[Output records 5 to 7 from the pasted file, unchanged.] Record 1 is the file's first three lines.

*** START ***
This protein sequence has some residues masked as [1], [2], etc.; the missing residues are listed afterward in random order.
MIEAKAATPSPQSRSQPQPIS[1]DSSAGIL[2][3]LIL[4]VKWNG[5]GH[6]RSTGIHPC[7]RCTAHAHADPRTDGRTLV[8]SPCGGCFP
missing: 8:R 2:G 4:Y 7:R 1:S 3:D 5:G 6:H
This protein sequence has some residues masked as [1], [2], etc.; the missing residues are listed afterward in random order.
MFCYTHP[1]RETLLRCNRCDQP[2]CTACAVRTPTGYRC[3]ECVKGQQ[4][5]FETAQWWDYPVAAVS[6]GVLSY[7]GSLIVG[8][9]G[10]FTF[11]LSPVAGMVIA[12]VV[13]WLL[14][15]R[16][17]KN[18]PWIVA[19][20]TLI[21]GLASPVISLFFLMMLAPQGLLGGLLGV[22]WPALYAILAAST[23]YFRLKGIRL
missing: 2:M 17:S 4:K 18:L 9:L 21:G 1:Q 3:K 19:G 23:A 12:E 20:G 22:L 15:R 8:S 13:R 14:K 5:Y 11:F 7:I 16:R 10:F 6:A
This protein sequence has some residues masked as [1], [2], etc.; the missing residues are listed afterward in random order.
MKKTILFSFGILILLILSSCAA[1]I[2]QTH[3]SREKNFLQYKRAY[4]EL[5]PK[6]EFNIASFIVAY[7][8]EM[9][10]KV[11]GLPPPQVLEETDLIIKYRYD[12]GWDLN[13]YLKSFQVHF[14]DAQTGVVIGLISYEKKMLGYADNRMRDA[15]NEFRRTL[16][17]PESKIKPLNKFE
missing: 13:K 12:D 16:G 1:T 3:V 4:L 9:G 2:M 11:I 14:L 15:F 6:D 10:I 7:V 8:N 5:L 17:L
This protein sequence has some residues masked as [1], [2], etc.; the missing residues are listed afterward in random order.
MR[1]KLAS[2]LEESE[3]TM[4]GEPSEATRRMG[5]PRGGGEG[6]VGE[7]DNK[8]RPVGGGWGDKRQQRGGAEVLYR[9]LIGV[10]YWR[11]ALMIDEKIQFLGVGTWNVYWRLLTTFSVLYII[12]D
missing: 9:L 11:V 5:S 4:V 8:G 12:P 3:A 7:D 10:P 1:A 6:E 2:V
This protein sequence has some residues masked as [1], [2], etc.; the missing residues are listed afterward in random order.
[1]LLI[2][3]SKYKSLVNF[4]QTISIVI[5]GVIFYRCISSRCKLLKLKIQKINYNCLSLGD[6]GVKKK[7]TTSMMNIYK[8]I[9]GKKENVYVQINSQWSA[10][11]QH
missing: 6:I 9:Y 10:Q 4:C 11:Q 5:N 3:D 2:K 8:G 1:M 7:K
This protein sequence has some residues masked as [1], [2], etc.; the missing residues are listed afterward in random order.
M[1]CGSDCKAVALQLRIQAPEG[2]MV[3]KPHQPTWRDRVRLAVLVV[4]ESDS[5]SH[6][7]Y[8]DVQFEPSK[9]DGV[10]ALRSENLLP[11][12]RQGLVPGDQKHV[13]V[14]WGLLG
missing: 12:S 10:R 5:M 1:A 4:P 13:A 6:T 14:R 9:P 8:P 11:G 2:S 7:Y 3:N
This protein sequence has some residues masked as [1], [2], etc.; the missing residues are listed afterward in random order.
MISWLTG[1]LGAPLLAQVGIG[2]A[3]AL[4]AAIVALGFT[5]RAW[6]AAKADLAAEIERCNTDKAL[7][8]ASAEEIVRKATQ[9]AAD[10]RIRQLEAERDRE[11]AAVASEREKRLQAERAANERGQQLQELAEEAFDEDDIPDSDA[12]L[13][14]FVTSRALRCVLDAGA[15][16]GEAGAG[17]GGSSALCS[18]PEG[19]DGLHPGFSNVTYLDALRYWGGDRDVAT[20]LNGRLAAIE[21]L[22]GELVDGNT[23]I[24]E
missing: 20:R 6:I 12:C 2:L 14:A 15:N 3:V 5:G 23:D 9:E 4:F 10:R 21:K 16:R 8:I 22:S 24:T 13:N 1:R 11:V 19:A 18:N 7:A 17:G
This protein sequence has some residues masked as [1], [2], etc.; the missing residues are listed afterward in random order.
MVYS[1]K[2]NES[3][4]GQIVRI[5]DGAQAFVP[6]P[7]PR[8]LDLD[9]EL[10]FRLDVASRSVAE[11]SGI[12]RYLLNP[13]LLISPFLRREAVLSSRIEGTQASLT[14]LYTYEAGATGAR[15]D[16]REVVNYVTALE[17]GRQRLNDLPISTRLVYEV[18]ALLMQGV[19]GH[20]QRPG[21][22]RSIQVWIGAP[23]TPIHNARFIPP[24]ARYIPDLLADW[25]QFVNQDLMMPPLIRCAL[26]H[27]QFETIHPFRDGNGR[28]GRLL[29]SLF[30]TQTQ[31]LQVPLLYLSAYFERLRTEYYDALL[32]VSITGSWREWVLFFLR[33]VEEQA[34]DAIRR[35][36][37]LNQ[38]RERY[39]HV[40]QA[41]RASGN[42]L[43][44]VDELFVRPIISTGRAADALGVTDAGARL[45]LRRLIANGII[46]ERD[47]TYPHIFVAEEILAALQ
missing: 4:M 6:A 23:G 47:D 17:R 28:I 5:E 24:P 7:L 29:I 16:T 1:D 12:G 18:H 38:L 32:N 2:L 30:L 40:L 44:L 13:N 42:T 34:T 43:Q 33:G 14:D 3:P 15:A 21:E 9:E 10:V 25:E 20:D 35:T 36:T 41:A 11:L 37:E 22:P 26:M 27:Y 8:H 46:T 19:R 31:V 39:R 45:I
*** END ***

This protein sequence has some residues masked as [1], [2], etc.; the missing residues are listed afterward in random order.
[1]LLI[2][3]SKYKSLVNF[4]QTISIVI[5]GVIFYRCISSRCKLLKLKIQKINYNCLSLGD[6]GVKKK[7]TTSMMNIYK[8]I[9]GKKENVYVQINSQWSA[10][11]QH
missing: 6:I 9:Y 10:Q 4:C 11:Q 5:N 3:D 2:K 8:G 1:M 7:K
This protein sequence has some residues masked as [1], [2], etc.; the missing residues are listed afterward in random order.
M[1]CGSDCKAVALQLRIQAPEG[2]MV[3]KPHQPTWRDRVRLAVLVV[4]ESDS[5]SH[6][7]Y[8]DVQFEPSK[9]DGV[10]ALRSENLLP[11][12]RQGLVPGDQKHV[13]V[14]WGLLG
missing: 12:S 10:R 5:M 1:A 4:P 13:A 6:T 14:R 9:P 8:P 11:G 2:S 7:Y 3:N
This protein sequence has some residues masked as [1], [2], etc.; the missing residues are listed afterward in random order.
MISWLTG[1]LGAPLLAQVGIG[2]A[3]AL[4]AAIVALGFT[5]RAW[6]AAKADLAAEIERCNTDKAL[7][8]ASAEEIVRKATQ[9]AAD[10]RIRQLEAERDRE[11]AAVASEREKRLQAERAANERGQQLQELAEEAFDEDDIPDSDA[12]L[13][14]FVTSRALRCVLDAGA[15][16]GEAGAG[17]GGSSALCS[18]PEG[19]DGLHPGFSNVTYLDALRYWGGDRDVAT[20]LNGRLAAIE[21]L[22]GELVDGNT[23]I[24]E
missing: 20:R 6:I 12:C 2:L 14:A 15:N 3:V 5:G 23:D 9:E 4:F 10:R 21:K 16:R 8:I 22:S 24:T 13:N 1:R 11:V 19:A 18:N 7:A 17:G